Click here to view my slides from my presentations at the International Conference of Medical Physics held in Brighton in 2013.
PhD student at University College London, working on the absolute calibration of proton treatment planning systems using proton radiography.
1. Commitment – Always commit to your decisions. 2. Sticks and Carrots – I am motivated by the stick, not the carrot. Know what motivates you and use it. I need to set deadlines, you may need to receive rewards. 3. Weaknesses and Fears – Taking on a PhD makes you see the worst in […]
Dr Robin Hesketh is a fellow at the University of Cambridge, and like me, a member of Selwyn College. Dr Heketh is a scientist who has worked all his life in research institutes and universities and for 25 years has worked in the biochemistry department at Cambridge. His major research area is the development of strategies for the treatment of cancer and he lectures in various undergraduate courses on cell and molecular biology and cancer. He is also the author of ‘Betrayed by Nature‘ which describes the history of cancer research, cancer biology and methods of detection and treatment.
Dr Hesketh has kindly posted an entry I have written about Radiotherapy on his blog titled A Radiant Visitor.
The NHS grew out of the devastation of the second world war and is for many thought of with pride as a ‘testimony to human altruism’. In Cambridge I am continuously impressed by the diversity of students that come to study here. I enjoy observing our differences and our similarities, and learning of other cultures and […]
Oncology PhD candidate at the University of Cambridge researching optimisation in plan robustness in proton beam therapy whilst working to obtain state registration as a clinical scientist in the NHS.
Conventionally, radiotherapy uses high energy X-rays with the aim of delivering a sufficient dose of radiation to a tumour to achieve a high probability of cure, whilst minimizing the probability of healthy tissue damage.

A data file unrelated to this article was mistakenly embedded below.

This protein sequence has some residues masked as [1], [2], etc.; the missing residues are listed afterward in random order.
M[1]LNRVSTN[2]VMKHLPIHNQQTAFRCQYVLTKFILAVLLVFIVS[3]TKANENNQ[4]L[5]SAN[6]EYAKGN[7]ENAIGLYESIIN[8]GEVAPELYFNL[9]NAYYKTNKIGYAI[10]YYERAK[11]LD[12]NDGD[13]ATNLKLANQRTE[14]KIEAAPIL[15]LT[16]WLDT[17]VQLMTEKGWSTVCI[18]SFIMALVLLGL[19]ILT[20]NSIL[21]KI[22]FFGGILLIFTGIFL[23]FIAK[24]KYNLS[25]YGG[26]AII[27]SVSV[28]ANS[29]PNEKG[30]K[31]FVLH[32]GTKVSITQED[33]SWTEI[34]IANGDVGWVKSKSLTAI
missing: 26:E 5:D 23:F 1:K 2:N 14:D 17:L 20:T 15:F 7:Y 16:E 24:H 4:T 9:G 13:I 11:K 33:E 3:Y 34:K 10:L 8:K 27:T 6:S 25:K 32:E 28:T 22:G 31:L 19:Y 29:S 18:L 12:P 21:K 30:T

The nature of protons makes this aim, of cure without complication, more achievable.
Unlike X-rays, protons have a finite range (we can choose where they stop) which reduces the amount of radiation exposure to the patient. Proton therapy is beneficial for a variety of cancers, especially spine and brain tumours in adults and most cancers in children. It is specifically attractive in treating childhood cancer. In children proton radiotherapy decreases the likelihood of growth and health complications, and the chance of developing cancer again early on in life.
Despite the UK currently lacking the facilities necessary to treat cancer using proton therapy, a limited number of NHS patients are currently offered proton radiotherapy abroad as part of the NHS Proton Overseas Programme.
The Government announced in April 2012 that two proton centres will be established in England, one in Manchester and one in London. It is hoped that these will start to treat patients by early 2018.
Therefore, England will need expertise to develop and run clinical proton deliveries. However, despite the number of proton facilities available worldwide increasing rapidly there is a lack of required expertise in the form of experienced oncologists, dosimetrists and physicists.
Early 1960′s: After the proposal of proton therapy by Wilson in 1946, Cormack postulated in 1963 that protons could be used for tomography. This is based on an energy-loss form of radiography (images are produced based on measurements of the proton energy and position), with high contrast a consequence of the …